An ankle injury sidelined the 51-year-old actor for a week, but James Bond and the 007 franchise have other time-sensitive concerns as well.
Daniel Craig ran on a dock, hurt his ankle, and hobbled “Bond 25” for a week. Shooting on location in Jamaica, Eon Prods. is likely well protected from any short-term ill effects: That’s what production insurance is for. However, for both the 51-year-old actor who portrays James Bond and the 57-year-old franchise he services, age is now a factor.
Here are some concerns for the Bond 25 team:
This One Needs to Be a Rebound
Released in 2015, “Spectre” grossed around $900 million worldwide; its 2012 predecessor “Skyfall” made an adjusted $1.2 billion. “Spectre” still turned a profit, but that’s a 25% downward trend that needs to be reversed. Domestically, “Skyfall” was the third biggest domestic hit, behind only “Thunderball” and “Goldfinger.” However, “Spectre” did over 77% of its business overseas. Even in these days of growing foreign impact, this was particularly high — and in North America, it had the lowest gross of Craig’s Bond titles.
A Shift In Distribution
All of the prior Craig titles, from “Casino Royale” through “Spectre,” were handled by Sony, a studio with a state-of-the-art international division. Now, MGM has teamed with Annapurna to release the film through a reinvented UA. All involved are seasoned veterans on the domestic side, but don’t have the same combined international reach. Overseas is being handled by Universal, unquestionably highly qualified.
Neither entity has the institutional history with the franchise nor the singular control Sony had. Two companies are hardly a barrier; “Titanic” split distribution between Paramount domestically and original producer 20th Century-Fox. But it does task Eon as the overseer to keep the release seamless.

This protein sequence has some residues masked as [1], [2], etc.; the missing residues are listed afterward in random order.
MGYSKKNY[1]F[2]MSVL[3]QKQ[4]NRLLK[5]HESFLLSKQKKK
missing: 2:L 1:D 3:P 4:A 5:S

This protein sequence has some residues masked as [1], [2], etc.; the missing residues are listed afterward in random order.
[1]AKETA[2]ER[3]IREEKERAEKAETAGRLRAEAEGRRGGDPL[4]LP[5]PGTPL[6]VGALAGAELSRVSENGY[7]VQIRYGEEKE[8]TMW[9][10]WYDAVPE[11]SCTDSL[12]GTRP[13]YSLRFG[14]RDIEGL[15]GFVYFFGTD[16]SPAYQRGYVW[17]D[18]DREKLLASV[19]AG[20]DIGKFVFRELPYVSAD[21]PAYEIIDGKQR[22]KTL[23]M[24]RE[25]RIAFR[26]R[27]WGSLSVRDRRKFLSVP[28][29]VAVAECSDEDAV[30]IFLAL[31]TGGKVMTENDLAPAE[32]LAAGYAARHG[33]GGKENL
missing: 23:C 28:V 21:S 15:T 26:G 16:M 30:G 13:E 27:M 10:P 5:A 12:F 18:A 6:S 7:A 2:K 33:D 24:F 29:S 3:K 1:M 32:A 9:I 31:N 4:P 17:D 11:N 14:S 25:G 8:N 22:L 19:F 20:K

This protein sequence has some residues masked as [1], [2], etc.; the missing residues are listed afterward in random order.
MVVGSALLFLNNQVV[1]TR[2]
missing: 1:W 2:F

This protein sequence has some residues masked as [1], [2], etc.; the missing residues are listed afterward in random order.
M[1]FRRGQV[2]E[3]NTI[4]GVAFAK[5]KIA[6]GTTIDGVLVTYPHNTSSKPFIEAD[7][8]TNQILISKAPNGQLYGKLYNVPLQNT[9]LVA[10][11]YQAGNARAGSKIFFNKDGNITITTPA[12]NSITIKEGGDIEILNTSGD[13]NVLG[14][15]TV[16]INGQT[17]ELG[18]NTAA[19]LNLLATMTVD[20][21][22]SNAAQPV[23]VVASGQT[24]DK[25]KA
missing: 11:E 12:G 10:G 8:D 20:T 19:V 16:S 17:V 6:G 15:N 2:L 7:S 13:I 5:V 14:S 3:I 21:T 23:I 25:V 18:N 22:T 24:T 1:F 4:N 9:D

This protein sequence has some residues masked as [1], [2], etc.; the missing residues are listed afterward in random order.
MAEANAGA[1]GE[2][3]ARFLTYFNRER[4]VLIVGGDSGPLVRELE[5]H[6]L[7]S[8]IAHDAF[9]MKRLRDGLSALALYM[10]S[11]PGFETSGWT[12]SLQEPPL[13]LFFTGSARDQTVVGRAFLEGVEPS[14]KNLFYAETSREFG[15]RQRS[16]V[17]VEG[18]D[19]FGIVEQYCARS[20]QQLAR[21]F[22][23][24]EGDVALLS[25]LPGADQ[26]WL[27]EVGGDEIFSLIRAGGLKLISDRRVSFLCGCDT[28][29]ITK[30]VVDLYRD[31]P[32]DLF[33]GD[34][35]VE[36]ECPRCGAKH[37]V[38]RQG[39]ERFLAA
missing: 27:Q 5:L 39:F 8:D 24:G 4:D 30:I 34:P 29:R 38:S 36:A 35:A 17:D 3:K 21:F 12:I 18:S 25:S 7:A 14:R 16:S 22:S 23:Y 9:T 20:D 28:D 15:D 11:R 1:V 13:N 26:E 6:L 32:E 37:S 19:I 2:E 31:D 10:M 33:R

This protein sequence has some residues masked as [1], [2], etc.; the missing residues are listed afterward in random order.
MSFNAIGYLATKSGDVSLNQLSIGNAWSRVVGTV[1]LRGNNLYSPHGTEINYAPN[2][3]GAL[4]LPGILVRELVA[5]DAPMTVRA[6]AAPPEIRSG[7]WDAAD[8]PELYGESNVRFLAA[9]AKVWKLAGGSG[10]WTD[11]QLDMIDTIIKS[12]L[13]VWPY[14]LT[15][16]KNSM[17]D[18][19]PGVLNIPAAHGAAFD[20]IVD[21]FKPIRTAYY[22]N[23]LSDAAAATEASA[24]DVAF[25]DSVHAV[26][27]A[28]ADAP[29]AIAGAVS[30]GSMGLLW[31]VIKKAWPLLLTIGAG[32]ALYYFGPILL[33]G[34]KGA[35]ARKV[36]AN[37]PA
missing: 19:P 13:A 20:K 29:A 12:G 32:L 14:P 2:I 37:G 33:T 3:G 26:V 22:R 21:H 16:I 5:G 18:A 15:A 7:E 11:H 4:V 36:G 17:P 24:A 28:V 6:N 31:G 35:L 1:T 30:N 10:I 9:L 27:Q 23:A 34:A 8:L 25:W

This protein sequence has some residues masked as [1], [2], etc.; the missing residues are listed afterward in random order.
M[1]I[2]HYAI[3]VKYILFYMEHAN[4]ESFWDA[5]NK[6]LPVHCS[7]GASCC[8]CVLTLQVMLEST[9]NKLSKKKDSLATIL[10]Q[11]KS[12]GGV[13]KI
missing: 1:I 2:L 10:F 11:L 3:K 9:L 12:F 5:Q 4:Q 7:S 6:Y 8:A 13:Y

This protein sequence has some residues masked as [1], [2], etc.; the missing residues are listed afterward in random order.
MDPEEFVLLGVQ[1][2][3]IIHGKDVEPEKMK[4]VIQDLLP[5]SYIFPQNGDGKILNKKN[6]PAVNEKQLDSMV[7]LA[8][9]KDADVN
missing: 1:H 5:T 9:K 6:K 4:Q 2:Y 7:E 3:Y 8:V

It’s Been a Minute
Earlier production delays pushed release to early April 2020 from fall 2019. That will mean Bond 25 will be released nearly five years after “Spectre.” That’s not the longest gap; six years passed in the transition from Timothy Dalton to Pierce Brosnan (1989-1995). But it is the longest with the same Bond, and we live in a time of ADD audiences.
We are in an era when $2 billion Marvel films with overlapping characters can open mere weeks apart. Marvel and D.C. Comics usually have multiple episodes each year. Other standalone series rarely have breaks more than three years. With audience attention divided with greater competition, and a desire for immediate gratification, five years between films is an eternity.
Bond 25 is set for April 3 overseas, April 10 domestic. It’s not the only major title that month, but it falls between three blockbuster dates: “Godzilla Vs. Kong” and “Mulan” in March, and a Marvel title dated for May 1. Bond has breathing room, but Eon has no leeway if they needed to delay a few weeks.
The film is more than 10 months from release, but that still could cut things close. Filming has been under way for about six weeks. “Spectre” started a little under 11 months from its initial dates. But any extended stoppage would make meeting the carefully chosen date difficult.
Daniel Craig and the Bond Expiration Date
As written by Ian Fleming, James Bond was in his early 30s, and didn’t age dramatically across 14 novels. Sean Connery was 32 when “Dr. No” was released in 1962 and played him until he was 41. (He returned at 53 in the separately produced “Never Say Never Again.”)
Actors playing 007 have mainly been in their 40s George Lazenby’s single shot came at 30, Roger Moore went from 46-52, Timothy Dalton 41-43, and Pierce Brosnan 42-49.
Of course, we live in an era when senior citizenry is being redefined. Post-heart surgery, Mick Jagger is 75 and starting dance therapy to prepare for the Rolling Stones’ next tour. Joe Biden is running for president at 76; Bernie Sanders, at 77. Tom Cruise is 56 has two more “Mission: Impossible” entries planned.
But though Craig’s sprinting injury could happen at any age, at 51 it’s a reminder that the actor portrays one of the most physical active characters in the history of film, and it’s key to much of the series’ appeal. So apart from the need to literally get him back on his feet, there’s PR value in minimizing any damage done.
Meanwhile, the publicity serves as free advance marketing, and the interest shows the public still cares about James Bond movie as the continue late in its sixth decade.